Borat came to the U.S. and A to make a movie-film. He wanted to learn about the “greatest country in the world” and make a documentary to benefit his homeland of Kazakhstan. The result? To say the least, it is a film that shows off how not so great America is, and that Sacha Baron Cohen might just be the funniest man on the planet.
As the sex-crazed, Jew hating, tactless Borat, British comedian Baron Cohen lights up the silver screen with hijinx, and stuns his audience with painful amounts of laughter. The film is overly irreverent, following Borat as he travels through America, meeting with some of the most unbelievable characters our country has to offer. From the edgy New Yorkers who threaten to kick his ass on the subway to the anti-homosexual, gun toting Bush-ite Rodeo manager who advises him to shave his mustache to make him look less like a terrorist, to the right-wing Evangelists who try and save his soul and introduce him to Jesus — it is an America that becomes the butt end of each joke. The film, utilizing some higher level of genius on the part of Cohen, exposes some of the “lows” of American culture — a tragic but hilarious sight to be seen.
Another hilarious sight is the lead man himself and his antics that keep the audience laughing from bell to bell. To be honest, I have not laughed this hard at a film in a long, long time. From his mannerisms to the audacity he has showing more than some skin, Cohen makes every single minute of this film funny. And just like any other comedy, there are moments where the humor must take a back seat to plot development, but this time around that’s not the case for long. It seems as if every two minutes, Borat is finding some way to get himself into some predicament that leaves the audience laughing so hard they are on the verge of having an accident.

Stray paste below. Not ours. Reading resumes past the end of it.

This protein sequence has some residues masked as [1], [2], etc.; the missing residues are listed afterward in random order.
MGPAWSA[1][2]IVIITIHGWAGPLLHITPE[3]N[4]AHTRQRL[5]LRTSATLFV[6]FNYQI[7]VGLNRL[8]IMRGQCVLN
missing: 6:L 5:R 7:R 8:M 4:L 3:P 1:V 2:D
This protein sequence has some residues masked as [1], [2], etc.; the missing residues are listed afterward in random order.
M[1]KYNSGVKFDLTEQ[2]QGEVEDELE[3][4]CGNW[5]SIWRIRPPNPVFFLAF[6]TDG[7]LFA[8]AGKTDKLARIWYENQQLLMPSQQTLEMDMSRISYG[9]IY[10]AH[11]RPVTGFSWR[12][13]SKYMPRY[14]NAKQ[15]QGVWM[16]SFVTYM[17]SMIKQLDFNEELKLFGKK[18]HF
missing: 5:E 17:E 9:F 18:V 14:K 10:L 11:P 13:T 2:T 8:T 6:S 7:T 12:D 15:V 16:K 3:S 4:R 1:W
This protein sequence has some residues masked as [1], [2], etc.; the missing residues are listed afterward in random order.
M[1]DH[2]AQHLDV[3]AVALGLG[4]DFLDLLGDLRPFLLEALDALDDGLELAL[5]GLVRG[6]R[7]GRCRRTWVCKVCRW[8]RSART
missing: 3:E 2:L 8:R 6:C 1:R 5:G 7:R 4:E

What makes Borat so special is not just Cohen’s uninhibited way, but how well the film works on a whole. Just as Cohen has paraded around from interview to interview never breaking character for a moment, the film does the same. From minute one, it looks like I imagine a Kazakhstani documentary would, and it never breaks its stride even for a moment. The production values can sometimes be inconsistent, making it easy to tell which scenes were staged and which were “on the fly”, but that doesn’t take away from the film’s ability to be absolutely hilarious.
And it is this factor, in the end, that is the overriding truth of Borat’s movie-film: it is 110%, indisputably hilarious. You have to be able to handle some gratuitous male nudity, some anti-Semitic jokes, and, of course, lots of painfully true forms of Americana. But in the end, you will laugh your ass off. While Borat himself may be a bit ignorant to the ways of America, his creator, the man behind the mustache, is a genius when it comes to making America laugh.
The Upside: Sacha Baron Cohen is very much a comic genius. This film is just downright funny!
The Downside: Plenty of gratuitous and awkward moments to keep the squeamish folks away.
On the Side: This film was originally to be directed by Todd Phillips. But creative differences between Phillips and Sacha Baron Cohen prompted Phillips to drop out of the project.
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